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by Burt Prelutsky
by Mark Steyn
||Time Magazine Massacres the Truth
Time magazine's story of an alleged Marine massacre in Haditha,
Iraq, has been falling apart.
Thanks to Time and Rep. John Murtha, the name "Haditha" has gained signature
status as an American atrocity, even though the facts are not in. Haditha has
even been compared to the My Lai massacre, in which U.S. forces killed a group
of Vietnamese, during the Vietnam War. But as a media story, "Haditha" is beginning
to look more like Operation
Tailwind, a story that sounded sensational and damaging to U.S. forces
before it was exposed as a fraud. The Haditha massacre story could turn out
to be as phony as the Bush National Guard documents that scandalized CBS News.
Tailwind was primarily a CNN fiasco, one thing both stories
have in common is Time magazine, CNN's partner in the Tailwind
story. Another is that
they are both stories that make extremely serious allegations against the U.S.
military, based on highly questionable sources, presented in a deceitful manner.
Haditha is a town in Iraq that had remained a haven for Sunni insurgents and
foreign jihadists. On the morning of November 19, 2005, according to Time,
U.S. forces were involved in deliberately killing Iraqi civilians. But Time has already had to correct and amend its coverage on several occasions, and
on issues that are very substantive, and that raise serious questions about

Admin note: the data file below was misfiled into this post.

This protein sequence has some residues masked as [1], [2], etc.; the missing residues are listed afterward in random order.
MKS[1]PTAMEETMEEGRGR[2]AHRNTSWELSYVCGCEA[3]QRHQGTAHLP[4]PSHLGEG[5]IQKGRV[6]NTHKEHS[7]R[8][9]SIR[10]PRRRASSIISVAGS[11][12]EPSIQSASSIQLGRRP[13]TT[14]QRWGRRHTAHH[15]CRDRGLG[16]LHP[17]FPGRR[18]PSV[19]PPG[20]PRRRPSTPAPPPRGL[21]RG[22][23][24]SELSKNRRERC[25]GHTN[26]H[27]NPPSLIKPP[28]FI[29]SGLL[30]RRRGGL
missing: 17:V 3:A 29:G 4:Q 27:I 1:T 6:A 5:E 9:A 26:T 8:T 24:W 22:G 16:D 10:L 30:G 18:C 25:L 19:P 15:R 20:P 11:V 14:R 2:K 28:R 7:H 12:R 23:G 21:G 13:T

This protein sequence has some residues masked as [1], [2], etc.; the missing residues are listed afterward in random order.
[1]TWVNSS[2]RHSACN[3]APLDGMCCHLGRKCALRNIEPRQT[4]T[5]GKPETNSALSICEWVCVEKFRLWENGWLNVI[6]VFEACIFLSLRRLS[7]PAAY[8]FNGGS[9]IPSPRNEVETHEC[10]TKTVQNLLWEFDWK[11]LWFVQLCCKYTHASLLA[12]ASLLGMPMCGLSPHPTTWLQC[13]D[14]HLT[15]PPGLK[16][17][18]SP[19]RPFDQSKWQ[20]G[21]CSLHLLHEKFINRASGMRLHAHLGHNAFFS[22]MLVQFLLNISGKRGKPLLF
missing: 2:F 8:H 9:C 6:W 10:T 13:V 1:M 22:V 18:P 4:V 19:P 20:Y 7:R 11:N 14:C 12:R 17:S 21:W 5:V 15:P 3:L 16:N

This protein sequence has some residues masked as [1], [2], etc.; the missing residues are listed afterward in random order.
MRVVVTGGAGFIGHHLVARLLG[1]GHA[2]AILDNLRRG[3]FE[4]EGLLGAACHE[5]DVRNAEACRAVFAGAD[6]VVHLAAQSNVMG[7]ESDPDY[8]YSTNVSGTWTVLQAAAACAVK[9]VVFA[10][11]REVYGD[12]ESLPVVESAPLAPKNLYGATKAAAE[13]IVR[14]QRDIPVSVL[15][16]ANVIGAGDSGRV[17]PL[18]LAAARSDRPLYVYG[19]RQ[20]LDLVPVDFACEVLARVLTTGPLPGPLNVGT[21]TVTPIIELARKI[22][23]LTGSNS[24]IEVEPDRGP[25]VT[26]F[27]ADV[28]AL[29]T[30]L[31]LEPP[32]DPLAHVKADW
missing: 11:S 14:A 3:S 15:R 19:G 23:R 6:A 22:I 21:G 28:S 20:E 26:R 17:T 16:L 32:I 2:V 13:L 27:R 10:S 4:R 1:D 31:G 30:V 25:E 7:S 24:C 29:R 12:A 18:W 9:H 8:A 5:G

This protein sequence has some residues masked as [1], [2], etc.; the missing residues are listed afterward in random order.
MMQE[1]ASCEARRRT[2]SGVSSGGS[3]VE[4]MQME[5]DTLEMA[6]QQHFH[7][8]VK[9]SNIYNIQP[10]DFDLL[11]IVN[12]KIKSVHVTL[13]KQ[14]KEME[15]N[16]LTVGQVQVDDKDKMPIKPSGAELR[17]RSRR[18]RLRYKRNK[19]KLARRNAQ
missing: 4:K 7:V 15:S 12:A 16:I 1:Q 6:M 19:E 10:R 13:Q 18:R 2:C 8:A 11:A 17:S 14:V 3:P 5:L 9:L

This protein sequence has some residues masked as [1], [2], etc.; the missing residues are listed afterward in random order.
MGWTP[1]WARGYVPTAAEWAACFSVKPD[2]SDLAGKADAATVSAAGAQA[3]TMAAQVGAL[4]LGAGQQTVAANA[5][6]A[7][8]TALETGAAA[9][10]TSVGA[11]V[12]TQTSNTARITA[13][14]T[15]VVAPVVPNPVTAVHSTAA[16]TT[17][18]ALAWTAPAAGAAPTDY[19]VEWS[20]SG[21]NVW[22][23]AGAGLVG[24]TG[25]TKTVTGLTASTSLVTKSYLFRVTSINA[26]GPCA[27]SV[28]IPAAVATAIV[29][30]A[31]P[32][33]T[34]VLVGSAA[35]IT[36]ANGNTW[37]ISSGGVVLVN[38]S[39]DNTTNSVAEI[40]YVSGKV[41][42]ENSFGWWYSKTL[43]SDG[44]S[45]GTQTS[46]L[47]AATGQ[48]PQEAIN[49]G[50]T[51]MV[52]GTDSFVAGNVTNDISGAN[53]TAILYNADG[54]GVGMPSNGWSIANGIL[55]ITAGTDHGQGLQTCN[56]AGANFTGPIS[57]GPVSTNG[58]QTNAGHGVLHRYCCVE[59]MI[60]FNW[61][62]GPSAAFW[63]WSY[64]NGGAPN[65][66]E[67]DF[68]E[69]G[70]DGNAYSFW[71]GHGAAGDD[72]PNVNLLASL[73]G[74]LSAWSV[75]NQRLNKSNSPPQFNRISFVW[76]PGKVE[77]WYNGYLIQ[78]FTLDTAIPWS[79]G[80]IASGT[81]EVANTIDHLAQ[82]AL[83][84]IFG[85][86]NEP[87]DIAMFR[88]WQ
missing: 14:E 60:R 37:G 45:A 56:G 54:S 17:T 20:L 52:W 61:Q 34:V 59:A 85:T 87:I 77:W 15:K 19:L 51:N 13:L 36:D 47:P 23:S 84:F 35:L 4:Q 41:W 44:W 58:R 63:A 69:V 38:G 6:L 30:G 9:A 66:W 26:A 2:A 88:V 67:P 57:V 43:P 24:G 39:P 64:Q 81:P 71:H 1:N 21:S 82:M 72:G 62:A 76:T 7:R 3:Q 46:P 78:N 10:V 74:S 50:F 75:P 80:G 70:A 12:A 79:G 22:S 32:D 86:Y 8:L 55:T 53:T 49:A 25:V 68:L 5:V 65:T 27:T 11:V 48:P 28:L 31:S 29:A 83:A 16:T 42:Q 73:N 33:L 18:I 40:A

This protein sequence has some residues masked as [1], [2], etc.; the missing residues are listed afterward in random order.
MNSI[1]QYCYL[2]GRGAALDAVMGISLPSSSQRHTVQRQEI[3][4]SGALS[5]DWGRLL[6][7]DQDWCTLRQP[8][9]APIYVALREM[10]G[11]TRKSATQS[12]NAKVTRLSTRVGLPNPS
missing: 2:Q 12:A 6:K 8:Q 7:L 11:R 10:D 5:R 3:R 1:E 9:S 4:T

the likely truth of the charges. There are also serious questions about the
motives behind the reporting.
What everyone agrees on is that at 7:15 a.m. that morning, a powerful improvised
explosive device (IED) exploded as a convoy of Marine Humvees was passing by,
killing Lance Corporal Miguel Terrazas, said to be the most popular member
of the squad of Kilo Company. What happened next is that in a series of combat
actions, 24 Iraqis were killed. According to the lawyer for Staff Sgt. Frank
D. Wuterich, an eight-year Marine who led the squad, 23 died at a traffic stop,
and in three nearby houses. A 24th was killed while fleeing from a house. This
is where the stories diverge.
According to alleged eyewitnesses who spoke to Time magazine reporters, the
killings were in cold blood, sometimes point blank, and included women, children
and the elderly. But according to Wuterich and other Marines, the deaths resulted
from a firefight with terrorists. Following the IED explosion, he says, they
set up a defensive perimeter. A car drove by with five Iraqi men inside, and
when ordered, in Arabic, to halt, they got out of the car and began to run.
The Marines shot and killed them all. They had considered their running to
indicate hostile intent.
Then a shot came from one of the houses. They then decided to clear the houses
along that block. They used grenades to "prep" the first house, before going
in. They acknowledged killing the Iraqis over a period of several hours, but
deny charges that civilians were lined up and executed. They reported the incident
up the chain of command, and said there had been collateral damage, meaning
civilian deaths. The next day, the 2nd Marine Division issued a statement saying
that 15 Iraqis had been killed by an IED and firefight. That story, based on
apparent miscommunication, wasn't true. Wuterich insists that he never said
the Iraqis had been killed as a result of an IED.
Time broke the story in March, some four months after the incident.
One of their sources was described as a "journalism student" and "a young local
said he shot video of the aftermath of the incident and at the morgue. Time originally
reported that "The video was obtained by the Hammurabi Human Rights
Group, which cooperates with the internationally respected Human Rights Watch,
and has been shared with Time." They later amended the story, and
said in note at the end of the article that "In fact, Human Rights Watch has